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Raya Cowan and May Mann may never have met, but the decisions they made during their lives are helping change the face of the Negev Desert after their deaths.
Bequests from both of these women will fund two important projects in Be'er Sheva - the capital of the Negev - and contribute to the revitalization of the city.
The inspiration for a $1 million bequest from Holocaust survivor Raya Cowan, a NY-area resident, started with her attorney Robert B. Levine, JNF's vice president of education.
Levine met Raya a few years ago to draft her will and showed her pictures of JNF projects. "She was very impressed," he said, "and made an initial gift of $10,000. She then had her last will and testament prepared to include major gifts to Israel-related charities such as JNF." Always concerned about anti-Semitism, Raya was a strong supporter of Israel as a refuge for Jews in need.
A Holocaust survivor who hid in tunnels in Vienna to escape capture by the Nazis, Raya came to the U.S. at the end of the war where she married William Cowan in 1946. Willie had arrived in the U.S. in 1934, and during the Holocaust, devoted himself to saving 400 Jewish lives. He opened The Babka Bakery using a special recipe he brought from Russia, and thanks to a few successful locations on the Upper West Side of Manhattan, the Cowans were able to live comfortably and pass their wealth on to several charities.
Recognizing that the largest charitable gift she had made in her lifetime was to JNF, the executors of Raya's estate decided to follow her example. Upon her death, JNF CEO Russell Robinson and Levine met with co-executors Abraham Rubin and Jerome Weisberger. They agreed to earmark $500,000 from the estate for an endowment fund to support JNF's Israel Advocacy and Education Department and $500,000 toward the building of a pedestrian bridge at Nahal Be'er Sheva, part of a major JNF effort to improve the quality of life in this historic Negev city.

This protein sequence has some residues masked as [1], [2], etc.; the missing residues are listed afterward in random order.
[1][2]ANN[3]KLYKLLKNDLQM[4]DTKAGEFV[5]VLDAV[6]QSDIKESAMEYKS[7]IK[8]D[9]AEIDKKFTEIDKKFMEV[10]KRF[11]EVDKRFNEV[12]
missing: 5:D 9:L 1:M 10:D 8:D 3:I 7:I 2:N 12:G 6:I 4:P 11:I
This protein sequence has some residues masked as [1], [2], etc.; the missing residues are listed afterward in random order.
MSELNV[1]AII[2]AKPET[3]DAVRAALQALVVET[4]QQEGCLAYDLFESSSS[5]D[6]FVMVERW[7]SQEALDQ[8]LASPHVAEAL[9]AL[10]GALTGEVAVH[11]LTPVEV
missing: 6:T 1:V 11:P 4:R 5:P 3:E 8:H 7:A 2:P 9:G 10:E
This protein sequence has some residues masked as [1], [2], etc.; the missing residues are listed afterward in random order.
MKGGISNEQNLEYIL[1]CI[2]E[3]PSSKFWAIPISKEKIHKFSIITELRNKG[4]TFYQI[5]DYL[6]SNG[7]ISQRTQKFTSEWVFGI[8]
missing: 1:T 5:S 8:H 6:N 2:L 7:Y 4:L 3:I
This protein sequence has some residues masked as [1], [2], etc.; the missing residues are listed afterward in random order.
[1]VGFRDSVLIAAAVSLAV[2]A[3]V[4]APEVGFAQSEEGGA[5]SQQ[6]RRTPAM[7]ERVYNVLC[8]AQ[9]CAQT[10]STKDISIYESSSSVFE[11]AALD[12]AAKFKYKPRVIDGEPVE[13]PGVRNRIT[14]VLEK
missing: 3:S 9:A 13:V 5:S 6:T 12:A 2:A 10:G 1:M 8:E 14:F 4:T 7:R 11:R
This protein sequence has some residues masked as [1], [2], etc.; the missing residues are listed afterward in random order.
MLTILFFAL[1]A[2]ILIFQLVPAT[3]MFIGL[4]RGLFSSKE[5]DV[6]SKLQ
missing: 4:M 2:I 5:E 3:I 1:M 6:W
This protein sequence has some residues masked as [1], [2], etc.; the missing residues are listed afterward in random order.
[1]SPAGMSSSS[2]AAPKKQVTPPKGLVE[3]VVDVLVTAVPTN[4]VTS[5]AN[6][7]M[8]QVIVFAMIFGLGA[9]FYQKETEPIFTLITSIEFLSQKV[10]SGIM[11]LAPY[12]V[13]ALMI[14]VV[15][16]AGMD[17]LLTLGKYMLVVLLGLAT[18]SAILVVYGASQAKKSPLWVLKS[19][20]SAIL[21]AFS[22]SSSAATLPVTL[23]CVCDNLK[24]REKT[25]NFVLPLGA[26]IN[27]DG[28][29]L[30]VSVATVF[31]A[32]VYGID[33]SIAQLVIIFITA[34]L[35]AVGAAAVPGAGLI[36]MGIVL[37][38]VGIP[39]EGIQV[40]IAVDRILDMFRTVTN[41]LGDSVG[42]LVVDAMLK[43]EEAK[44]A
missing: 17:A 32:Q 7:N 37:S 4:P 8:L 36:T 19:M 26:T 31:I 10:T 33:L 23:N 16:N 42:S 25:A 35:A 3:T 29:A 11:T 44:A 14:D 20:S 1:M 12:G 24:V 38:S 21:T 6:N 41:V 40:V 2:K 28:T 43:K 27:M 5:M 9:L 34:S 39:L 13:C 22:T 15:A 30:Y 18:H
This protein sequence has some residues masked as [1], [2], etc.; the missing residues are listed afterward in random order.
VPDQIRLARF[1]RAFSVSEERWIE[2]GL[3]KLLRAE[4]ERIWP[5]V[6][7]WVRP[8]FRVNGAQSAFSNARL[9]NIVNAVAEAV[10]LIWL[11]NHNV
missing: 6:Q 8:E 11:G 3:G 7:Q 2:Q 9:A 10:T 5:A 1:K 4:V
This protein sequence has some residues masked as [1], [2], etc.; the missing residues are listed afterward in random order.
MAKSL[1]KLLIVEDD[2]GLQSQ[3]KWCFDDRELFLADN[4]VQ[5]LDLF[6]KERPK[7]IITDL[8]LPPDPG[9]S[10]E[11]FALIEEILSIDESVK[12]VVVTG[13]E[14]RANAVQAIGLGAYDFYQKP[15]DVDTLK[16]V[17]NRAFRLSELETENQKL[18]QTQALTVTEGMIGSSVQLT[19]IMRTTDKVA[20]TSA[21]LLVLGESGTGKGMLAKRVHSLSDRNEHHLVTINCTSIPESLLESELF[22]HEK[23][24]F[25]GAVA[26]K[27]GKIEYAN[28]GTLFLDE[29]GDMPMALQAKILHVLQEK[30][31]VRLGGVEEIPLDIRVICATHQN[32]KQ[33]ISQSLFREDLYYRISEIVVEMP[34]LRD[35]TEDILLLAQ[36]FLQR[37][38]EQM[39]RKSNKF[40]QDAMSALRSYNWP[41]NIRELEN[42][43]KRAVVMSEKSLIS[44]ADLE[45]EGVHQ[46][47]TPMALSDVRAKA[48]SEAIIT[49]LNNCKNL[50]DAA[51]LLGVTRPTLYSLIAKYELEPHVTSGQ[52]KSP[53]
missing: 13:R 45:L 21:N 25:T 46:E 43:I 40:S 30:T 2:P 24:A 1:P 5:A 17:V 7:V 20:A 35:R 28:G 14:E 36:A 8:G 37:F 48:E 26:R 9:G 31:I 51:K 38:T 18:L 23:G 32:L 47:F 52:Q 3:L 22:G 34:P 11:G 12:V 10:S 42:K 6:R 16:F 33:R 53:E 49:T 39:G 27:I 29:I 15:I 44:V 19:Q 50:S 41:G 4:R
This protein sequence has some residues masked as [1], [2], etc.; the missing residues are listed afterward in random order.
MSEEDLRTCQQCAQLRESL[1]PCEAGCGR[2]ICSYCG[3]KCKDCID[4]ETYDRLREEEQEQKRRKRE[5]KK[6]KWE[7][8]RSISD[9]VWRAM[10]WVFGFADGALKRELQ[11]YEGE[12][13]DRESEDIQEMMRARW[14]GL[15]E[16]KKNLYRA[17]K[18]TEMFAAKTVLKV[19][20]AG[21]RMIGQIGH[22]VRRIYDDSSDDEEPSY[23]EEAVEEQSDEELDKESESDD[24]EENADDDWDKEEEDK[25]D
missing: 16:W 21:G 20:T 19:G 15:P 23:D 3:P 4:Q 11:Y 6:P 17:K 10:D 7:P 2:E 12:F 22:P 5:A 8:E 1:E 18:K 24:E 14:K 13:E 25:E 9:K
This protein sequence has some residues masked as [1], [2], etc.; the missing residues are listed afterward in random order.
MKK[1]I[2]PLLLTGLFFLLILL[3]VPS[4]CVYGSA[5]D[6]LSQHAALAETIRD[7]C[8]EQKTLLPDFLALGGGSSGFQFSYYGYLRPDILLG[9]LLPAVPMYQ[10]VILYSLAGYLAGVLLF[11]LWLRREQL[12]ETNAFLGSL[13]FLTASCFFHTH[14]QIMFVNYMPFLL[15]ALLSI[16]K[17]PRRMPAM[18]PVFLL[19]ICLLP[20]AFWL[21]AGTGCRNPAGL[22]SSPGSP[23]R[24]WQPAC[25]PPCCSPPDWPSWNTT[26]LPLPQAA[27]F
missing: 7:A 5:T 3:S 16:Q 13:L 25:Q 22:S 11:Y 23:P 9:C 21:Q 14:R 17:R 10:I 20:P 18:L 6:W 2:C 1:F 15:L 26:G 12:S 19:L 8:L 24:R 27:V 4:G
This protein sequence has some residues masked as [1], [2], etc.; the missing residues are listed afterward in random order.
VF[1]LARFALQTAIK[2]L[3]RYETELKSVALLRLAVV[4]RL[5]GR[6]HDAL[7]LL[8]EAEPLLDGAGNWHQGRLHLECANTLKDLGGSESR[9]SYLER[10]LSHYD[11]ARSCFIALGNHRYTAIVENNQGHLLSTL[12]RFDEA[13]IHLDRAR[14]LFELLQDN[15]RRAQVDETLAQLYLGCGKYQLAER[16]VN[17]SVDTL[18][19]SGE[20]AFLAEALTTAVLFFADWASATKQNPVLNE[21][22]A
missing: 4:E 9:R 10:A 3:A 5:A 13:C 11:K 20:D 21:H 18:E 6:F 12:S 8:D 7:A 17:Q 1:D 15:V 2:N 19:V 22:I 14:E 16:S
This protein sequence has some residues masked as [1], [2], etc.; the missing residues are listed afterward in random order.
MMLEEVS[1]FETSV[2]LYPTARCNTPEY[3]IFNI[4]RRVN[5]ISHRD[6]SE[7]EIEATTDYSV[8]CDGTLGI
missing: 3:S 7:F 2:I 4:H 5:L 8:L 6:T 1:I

May Mann, a longtime Phoenix resident, recently bequeathed $1.3 million to JNF. The money will go towards two projects in Israel that will bear her name and that of her late husband Howard.
Approximately $1 million will go towards establishing a visitor's center at Abraham's Well, a historic site in the city of Be'er Sheva. The remaining $300,000 will go towards a dormitory, library or auditorium at the Arava Institute for Environmental Studies, a center for environmental leadership located on Kibbutz Ketura in the Southern Arava Valley.
Attorney and former JNF board member David Frazer represented May and was responsible for selecting the JNF projects and directing the funds. "I thought Abraham's Well would be a wonderful tribute to May and Howard," said Frazer. "May was a sweet and capable person. She liked people and was very outgoing." The visitor's center will include a museum and audiovisual presentation of the story of Abraham's relationship to Judaism, Christianity and Islam.
Thanks to May Mann and Raya Cowan, Be'er Sheva will continue to flourish. The growth of the city is key if the Negev is to thrive and become home for generations to come. Doubling the size of Be'er Sheva and revitalizing its tourism and recreational sites will drive dramatic change to the region, making a real difference to Israel and her residents.